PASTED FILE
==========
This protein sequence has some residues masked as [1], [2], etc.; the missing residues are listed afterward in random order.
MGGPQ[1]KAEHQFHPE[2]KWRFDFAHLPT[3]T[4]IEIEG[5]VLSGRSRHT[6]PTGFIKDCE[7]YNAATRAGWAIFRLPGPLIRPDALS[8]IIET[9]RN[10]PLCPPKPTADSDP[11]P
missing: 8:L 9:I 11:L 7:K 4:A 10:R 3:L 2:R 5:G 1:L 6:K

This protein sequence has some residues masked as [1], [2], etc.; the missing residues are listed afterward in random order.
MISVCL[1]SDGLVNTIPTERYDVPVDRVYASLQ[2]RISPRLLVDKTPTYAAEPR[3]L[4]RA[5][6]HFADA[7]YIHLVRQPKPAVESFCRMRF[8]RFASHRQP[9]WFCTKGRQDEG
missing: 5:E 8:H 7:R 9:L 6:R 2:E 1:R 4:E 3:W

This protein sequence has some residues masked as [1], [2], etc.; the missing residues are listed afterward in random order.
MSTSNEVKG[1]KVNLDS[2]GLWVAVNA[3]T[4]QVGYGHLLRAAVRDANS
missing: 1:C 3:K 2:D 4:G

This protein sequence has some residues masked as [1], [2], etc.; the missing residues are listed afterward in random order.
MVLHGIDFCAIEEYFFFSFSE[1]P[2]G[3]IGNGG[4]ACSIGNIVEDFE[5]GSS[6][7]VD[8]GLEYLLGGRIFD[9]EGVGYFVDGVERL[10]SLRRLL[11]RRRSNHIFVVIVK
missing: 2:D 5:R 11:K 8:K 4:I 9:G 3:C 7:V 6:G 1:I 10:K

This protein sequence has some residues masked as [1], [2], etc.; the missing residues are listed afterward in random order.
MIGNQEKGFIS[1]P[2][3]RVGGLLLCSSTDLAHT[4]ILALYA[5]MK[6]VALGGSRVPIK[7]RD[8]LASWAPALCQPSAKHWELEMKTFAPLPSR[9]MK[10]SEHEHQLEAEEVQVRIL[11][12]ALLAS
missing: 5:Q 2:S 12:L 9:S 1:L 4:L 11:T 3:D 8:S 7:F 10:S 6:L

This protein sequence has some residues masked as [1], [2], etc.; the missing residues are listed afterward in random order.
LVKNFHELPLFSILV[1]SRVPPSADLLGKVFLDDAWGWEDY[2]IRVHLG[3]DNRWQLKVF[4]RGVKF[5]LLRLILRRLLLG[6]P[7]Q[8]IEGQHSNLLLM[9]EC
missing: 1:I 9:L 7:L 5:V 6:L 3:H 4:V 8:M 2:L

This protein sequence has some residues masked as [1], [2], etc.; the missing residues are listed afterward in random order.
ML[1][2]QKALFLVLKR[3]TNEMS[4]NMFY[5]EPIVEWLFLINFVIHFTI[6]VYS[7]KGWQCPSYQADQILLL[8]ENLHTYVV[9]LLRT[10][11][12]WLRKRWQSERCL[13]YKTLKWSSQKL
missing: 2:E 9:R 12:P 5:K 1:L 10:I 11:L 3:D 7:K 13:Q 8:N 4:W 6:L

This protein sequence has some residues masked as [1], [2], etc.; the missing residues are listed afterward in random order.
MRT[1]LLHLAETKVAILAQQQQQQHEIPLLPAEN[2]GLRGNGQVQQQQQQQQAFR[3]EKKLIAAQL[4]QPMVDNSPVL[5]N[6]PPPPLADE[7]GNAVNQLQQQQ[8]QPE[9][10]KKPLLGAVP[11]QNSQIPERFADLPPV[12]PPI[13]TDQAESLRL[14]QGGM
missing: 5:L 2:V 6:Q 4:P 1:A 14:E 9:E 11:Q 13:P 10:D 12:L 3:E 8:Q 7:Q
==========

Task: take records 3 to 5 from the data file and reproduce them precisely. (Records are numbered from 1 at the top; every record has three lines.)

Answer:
This protein sequence has some residues masked as [1], [2], etc.; the missing residues are listed afterward in random order.
MSTSNEVKG[1]KVNLDS[2]GLWVAVNA[3]T[4]QVGYGHLLRAAVRDANS
missing: 1:C 3:K 2:D 4:G

This protein sequence has some residues masked as [1], [2], etc.; the missing residues are listed afterward in random order.
MVLHGIDFCAIEEYFFFSFSE[1]P[2]G[3]IGNGG[4]ACSIGNIVEDFE[5]GSS[6][7]VD[8]GLEYLLGGRIFD[9]EGVGYFVDGVERL[10]SLRRLL[11]RRRSNHIFVVIVK
missing: 2:D 5:R 11:K 8:K 4:I 9:G 3:C 7:V 6:G 1:I 10:K

This protein sequence has some residues masked as [1], [2], etc.; the missing residues are listed afterward in random order.
MIGNQEKGFIS[1]P[2][3]RVGGLLLCSSTDLAHT[4]ILALYA[5]MK[6]VALGGSRVPIK[7]RD[8]LASWAPALCQPSAKHWELEMKTFAPLPSR[9]MK[10]SEHEHQLEAEEVQVRIL[11][12]ALLAS
missing: 5:Q 2:S 12:L 9:S 1:L 4:L 11:T 3:D 8:S 7:F 10:S 6:L